Pet owners love to boast about the cleverness of their furry companions. Dog and cat lovers, in particular, seem to relish unending debates over which animal is "smarter." Dog owners often cap their arguments with the fact that dogs have the ability to perform tricks, while cat people counter with the claim that their pets are too intelligent to perform on command. In truth, such methods of pet comparison are futile animal-world versions of mixing apples and oranges. Dogs are pack animals, motivated by a strong need to follow and please the pack's "top" dog (or a human master) in order to receive praise. The solitary cat answers to no one and is motivated by the need to survive. And while trainability may not be the feline's forte, cleverness and adaptability certainly are.
Incredibly resourceful and self-reliant, the species has survived thousands of years in radically different environments and living conditions. Even domestic cats will show a crafty, strong-willed and versatile nature.
Practice Makes Perfect
Many of the cat's remarkable mental and physical abilities are dismissed as simply instinctive. However, just as humans are born with innate communication skills but must learn over time to master a language, cats refine many of their inborn abilities through practice. The widely-held belief that they learn through observation and imitation of their mother or other cats is now being called into question. Cats do learn, but in a different way than do humans or dogs; they have a special kind of intelligence.
A Cat Never Forgets
Once attained, even if by accident or trial and error, most knowledge is retained for life, thanks to the cat's excellent memory. Even hunting techniques buried under years of neglect in the well-fed house cat's brain will be recalled with ease should the feline, for some reason, ever have to fend for itself.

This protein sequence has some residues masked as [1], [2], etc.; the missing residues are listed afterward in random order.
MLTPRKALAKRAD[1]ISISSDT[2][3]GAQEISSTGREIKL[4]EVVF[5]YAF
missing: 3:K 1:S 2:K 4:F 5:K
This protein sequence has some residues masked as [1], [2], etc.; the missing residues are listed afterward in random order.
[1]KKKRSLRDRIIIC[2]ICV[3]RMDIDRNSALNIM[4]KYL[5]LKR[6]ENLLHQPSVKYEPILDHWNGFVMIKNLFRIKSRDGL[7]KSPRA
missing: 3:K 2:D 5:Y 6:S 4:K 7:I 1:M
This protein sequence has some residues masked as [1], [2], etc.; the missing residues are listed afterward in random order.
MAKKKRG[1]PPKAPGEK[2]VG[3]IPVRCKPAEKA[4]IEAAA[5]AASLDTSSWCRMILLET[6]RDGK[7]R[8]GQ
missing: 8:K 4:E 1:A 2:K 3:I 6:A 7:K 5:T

Easily frightened, a cat will retain very strong memories of any incident that it considers threatening. All it takes is one face-to-face encounter with a growling dog to convince a feline that the entire canine species is best avoided forever. However, positive experiences are just as easily stored and recalled, particularly if they have to do with food or play.
As any cat owner knows, domestic felines respond well to familiar sounds, such as can openers, the rattling of their dry-food bags or the crinkly noise of a favorite toy. Many of them also have an uncanny ability to know the hour of their regular breakfast time, waking up their owner if he or she tries to sleep in.
Training and Tricks
As the feline psyche has become better understood, animal handlers have had more success in training felines to perform in film and television, once the exclusive domain of the dog. Although they won't perform for pats on the head and "good-cat" praise from their owners, some felines, if properly motivated, can be trained to do a wide variety of tricks, from opening doors and jumping through hoops to turning on lights. In what psychologists call operant conditioning, a cat will repeat a behavior for a food reward. This is best achieved if the desired behavior is fun for the cat, even more so if the person doing the training is its usual food provider. More amenable to rewards of food than domestic felines, large wildcats such as lions and tigers have performed in circuses for centuries. Sadly, there were times when unspeakably cruel punishment was used interchangeably with rewards of fresh meat to "tame" these unpredictable and potentially dangerous wild felines into performing desired tricks.